whatever the calling function wants it to be - read up on call and
    apply methods.


    [...]
    >
    > You can always use a local var, to keep it within the scope, kinda cheesy as
    > it's, _this=this; setTimeout('alert(_this);',1000);


    Which creates _this as a global variable, not local. Some other
    function may change what it references in the meantime. If you use:

    var _this = this;
    setTimeout('alert(_this);',1000);

    it still won't work because you are passing a string to setTimeout, it
    can't reference the local _this. What I think you meant to use is:

    var _this = this;
    setTimeout(function(){alert(_this);}, 1000);


    --
    Rob
     
    RobG, Mar 23, 2007
    #7
  8. -Lost

    -Lost Guest

    "RobG" <> wrote in message
    news:...
    > On Mar 23, 4:00 pm, "-Lost" <> wrote:
    >> I am calling setTimeout within the context of an object, and whilst this exists, it
    >> refuses to be passed along to the function I call. For example:
    >>
    >> $elemById('id').change = function()
    >> {
    >> // the function returns the object itself, 'this' exists
    >> alert(this); // [object HTMLSelectElement]
    >> setTimeout('alert(this);',1000); // [object Window]
    >> }

    >
    > The string passed to setTimeout is essentially eval'd as global code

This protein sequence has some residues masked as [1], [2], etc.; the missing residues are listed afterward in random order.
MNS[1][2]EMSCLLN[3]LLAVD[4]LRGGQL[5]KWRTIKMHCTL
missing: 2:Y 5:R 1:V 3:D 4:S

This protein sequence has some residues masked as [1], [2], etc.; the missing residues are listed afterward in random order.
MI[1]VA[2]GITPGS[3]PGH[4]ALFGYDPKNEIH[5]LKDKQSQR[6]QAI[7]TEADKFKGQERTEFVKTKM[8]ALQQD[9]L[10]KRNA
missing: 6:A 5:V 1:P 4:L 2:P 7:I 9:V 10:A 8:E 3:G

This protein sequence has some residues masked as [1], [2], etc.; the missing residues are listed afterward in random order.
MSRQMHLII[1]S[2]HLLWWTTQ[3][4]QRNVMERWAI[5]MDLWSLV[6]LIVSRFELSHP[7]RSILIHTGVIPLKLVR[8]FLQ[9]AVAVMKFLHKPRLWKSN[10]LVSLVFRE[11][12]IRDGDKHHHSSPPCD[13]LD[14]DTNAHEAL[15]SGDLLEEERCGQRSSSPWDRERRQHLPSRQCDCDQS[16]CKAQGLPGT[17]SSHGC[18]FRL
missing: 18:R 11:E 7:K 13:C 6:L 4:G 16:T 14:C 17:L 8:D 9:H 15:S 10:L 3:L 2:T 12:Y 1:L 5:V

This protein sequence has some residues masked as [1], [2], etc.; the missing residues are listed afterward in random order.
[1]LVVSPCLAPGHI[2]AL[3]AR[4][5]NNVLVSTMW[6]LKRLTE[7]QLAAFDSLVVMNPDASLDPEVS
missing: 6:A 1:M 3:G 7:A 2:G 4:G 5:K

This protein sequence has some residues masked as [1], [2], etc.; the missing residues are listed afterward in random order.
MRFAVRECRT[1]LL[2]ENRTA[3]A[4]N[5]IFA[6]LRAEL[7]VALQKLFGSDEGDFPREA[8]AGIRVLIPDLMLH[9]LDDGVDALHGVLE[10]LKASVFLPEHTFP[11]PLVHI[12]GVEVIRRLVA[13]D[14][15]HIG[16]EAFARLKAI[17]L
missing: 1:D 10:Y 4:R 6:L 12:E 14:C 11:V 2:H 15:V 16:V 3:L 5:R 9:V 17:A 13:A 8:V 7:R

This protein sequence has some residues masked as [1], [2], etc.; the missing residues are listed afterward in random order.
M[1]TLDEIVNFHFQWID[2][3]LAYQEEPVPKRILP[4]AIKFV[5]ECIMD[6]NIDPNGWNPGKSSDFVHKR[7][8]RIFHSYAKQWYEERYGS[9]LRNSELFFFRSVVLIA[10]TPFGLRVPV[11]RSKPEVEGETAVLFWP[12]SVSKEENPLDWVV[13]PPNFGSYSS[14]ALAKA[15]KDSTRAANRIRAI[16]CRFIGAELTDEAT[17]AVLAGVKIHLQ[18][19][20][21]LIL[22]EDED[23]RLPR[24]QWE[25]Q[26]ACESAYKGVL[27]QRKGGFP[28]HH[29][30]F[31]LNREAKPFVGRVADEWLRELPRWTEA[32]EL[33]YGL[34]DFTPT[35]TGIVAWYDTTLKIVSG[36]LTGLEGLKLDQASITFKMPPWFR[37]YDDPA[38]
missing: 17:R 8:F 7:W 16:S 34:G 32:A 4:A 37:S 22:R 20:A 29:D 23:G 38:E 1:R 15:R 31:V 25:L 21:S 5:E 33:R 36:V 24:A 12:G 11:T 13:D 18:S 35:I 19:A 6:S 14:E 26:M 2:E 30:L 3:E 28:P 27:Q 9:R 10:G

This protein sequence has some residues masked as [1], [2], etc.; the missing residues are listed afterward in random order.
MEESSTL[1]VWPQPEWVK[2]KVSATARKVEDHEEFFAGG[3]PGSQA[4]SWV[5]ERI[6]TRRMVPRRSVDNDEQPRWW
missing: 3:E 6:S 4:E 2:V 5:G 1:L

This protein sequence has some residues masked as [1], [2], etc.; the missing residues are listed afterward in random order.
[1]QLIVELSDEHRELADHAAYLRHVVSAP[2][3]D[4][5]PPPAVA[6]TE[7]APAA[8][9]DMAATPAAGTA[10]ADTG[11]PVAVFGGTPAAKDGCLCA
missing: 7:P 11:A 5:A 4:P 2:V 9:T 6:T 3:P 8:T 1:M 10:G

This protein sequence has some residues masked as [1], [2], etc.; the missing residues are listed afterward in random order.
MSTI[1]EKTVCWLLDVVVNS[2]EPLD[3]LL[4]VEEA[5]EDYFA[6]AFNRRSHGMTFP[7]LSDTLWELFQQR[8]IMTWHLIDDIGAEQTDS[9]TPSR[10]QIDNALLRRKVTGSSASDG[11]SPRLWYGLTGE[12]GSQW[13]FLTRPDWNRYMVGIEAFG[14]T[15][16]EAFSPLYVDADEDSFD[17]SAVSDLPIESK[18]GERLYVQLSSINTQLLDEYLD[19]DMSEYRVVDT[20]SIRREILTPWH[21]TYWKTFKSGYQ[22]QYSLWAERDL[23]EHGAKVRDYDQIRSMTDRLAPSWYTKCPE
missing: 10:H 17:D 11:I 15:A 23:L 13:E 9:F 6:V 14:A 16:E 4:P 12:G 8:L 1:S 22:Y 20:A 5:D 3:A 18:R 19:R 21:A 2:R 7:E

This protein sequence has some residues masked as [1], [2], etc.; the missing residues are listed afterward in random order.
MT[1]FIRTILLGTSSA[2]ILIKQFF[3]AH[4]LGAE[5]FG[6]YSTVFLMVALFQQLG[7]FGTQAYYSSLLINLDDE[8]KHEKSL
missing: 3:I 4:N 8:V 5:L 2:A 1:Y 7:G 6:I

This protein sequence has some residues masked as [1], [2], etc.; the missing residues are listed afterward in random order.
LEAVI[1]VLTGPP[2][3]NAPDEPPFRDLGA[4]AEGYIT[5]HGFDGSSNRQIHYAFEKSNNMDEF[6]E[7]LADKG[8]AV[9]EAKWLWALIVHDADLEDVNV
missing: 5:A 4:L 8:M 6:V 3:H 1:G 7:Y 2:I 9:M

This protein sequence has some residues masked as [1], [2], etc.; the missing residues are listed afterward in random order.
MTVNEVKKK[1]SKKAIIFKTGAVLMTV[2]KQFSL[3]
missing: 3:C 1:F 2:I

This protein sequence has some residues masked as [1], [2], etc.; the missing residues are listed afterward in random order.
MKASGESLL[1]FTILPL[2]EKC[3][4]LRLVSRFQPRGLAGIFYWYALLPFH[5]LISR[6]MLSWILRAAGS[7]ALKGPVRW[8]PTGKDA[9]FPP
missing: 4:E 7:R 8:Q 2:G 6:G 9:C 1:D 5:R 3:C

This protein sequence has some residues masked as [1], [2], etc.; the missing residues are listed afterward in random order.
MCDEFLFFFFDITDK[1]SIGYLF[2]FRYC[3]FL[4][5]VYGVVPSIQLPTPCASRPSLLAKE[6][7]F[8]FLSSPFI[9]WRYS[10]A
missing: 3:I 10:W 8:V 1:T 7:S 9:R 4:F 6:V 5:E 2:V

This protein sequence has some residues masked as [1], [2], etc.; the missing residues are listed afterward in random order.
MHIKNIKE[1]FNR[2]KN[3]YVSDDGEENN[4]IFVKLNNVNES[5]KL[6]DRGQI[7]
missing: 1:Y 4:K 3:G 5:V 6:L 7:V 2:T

> when the time is up, at that point you have an anonymous function
    > whose this keyword references the window object.


    OK, now *that* really made sense.

    > If you want to get the original function's this, you need to set a
    > local variable and create a closure back to it:
    >
    > $elemById('id').change = function() {
    > alert(this);
    > var that = this;
    > setTimeout(function(){alert(that)}, 1000);
    > }
    >
    >
    >>
    >> So, obviously there is something going on that I have not yet learned to deal with.
    >> First, I went with assigning the object (this) to a variable.

    >
    > You didn't do that, you passed the string 'this' to be eval'd when the
    > setTimeout runs.
    > [...]
    >>
    >> So, what am I missing?

    >
    > Read the following Richard Cornford article on closures, it covers
    > quite a bit on function instantiation that is relevant here:
    >
    > <URL: http://www.jibbering.com/faq/faq_notes/closures.html >
    >
    > Ignore pretty much everything else that's been said in this thread.


    Thanks, Rob. I will definitely read that article again!

    Thanks for all the clarification as well.

    -Lost
     
    -Lost, Mar 24, 2007
    #8